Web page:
What’s New from Apple’s WWDC 2020
This year’s Apple’s WWDC (Worldwide Developers Conference) 2020 was slightly different. For the first time, the Apple’s developer conference has been streamed exclusively online with no in-person event. However regardless of how the conference was delivered, there are some exciting updates on the horizon, including how they might like your Mac to look like you’re running an iPad and the Apple Watch will even remind you to spend longer washing your hands.
The annual event, normally held in a conference hall full of developers and press, went virtual this year, hosted by CEO Tim Cook and other Apple executives; streaming announcements online through a slick pre-recorded video. Here are just a few of the key topics that caught our attention:
Hand-washing nudges on Apple Watch
In these times, we know that hand washing is more important than ever. A feature from Apple is a new hand-washing alert on the Apple Watch is a gentle nudge to stop the spread of the coronavirus, or any other viruses or germs that are going around. With the update, the Watch will look out for the signs you’re at a sink, from the way you move your hands to the sound of water swooshing by. Then the Watch will give you a countdown to make sure you spend the doctor-recommended amount of time cleaning away all those nasty germs.
New App Library organizes all those apps you never use
There are two types of people in this world. Those who like to keep their apps in categories and those who have them sprawled across four slides. However, peace can now be restored as the option to bring order to apps on the iPhone and iPad in a simplified way is here.
App Library will show your apps in folders automatically based on category. The new view will appear at the end of your homepage and use information such as your location and the time of day to decide which apps get the most prominent position. Anyone who’s ever wasted time trying to move jiggly little apps into folders should appreciate the help. As an extra bonus it will make folders that automatically update and change, based on what apps you use the most or downloaded most recently.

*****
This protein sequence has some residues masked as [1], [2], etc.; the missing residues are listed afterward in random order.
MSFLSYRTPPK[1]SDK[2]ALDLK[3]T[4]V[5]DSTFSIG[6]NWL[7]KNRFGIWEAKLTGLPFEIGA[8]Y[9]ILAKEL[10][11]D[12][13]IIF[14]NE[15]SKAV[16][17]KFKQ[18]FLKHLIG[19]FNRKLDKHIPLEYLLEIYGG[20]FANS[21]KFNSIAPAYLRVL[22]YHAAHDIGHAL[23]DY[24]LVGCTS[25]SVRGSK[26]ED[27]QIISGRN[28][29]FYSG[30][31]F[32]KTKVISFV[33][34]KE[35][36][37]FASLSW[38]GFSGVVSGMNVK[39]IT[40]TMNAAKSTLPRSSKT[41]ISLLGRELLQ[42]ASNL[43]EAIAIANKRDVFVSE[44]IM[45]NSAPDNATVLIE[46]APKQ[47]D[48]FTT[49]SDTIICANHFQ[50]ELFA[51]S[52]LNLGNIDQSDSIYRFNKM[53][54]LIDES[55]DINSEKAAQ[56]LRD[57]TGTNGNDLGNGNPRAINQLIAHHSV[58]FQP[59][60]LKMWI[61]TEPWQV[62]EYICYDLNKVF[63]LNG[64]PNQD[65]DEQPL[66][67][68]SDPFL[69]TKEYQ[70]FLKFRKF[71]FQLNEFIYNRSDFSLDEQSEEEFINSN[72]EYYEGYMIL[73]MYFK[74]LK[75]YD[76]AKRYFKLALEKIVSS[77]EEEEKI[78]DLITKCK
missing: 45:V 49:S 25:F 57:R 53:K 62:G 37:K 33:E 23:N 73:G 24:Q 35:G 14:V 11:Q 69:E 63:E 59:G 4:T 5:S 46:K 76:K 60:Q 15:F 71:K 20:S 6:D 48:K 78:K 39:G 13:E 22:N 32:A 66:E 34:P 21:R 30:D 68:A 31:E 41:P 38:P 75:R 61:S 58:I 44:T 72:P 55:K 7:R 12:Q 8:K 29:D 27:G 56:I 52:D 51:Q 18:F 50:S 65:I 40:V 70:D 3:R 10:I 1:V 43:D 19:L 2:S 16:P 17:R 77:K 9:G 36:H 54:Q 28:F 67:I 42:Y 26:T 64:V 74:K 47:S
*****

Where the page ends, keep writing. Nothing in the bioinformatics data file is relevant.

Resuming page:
Improved privacy with ‘nutrition labels’
Many of us will agree that it’s often been difficult to understand which apps are using our data. Now Apple will at least force apps to report some information about how they’re using our data, in simplified boxes that show up in the App Store. This will also tell you what kind of data apps are collecting that’s linked to you, and how it is being shared.
Home Tech Features
Apple wants to broaden what kind of smart home tech that its users can use, in addition to HomeKit-compatible devices, so it formed a new alliance with the likes of Google, Amazon, and more to achieve that. We don’t have too much more information to share on this topic as the information was loose, but as soon as we do – we will let you know!
As a final note, Apple has been using Intel-based processors for years, but it’s making the long-rumoured switch to its own silicon. It has been using its own tech for iPhones and iPads, and it’s not making the jump to covering its entire suite of computing products. It’s a huge change for hardware, unleashing Apple’s own efforts in making components instead of being tied it to Intel’s own. Apple is making it possible to run apps made for Intel-based apps on the new Macs, as well as apps from other environments, like Linux.
So, lots of positive change on the horizon for Apple. I wonder what 2021 will bring…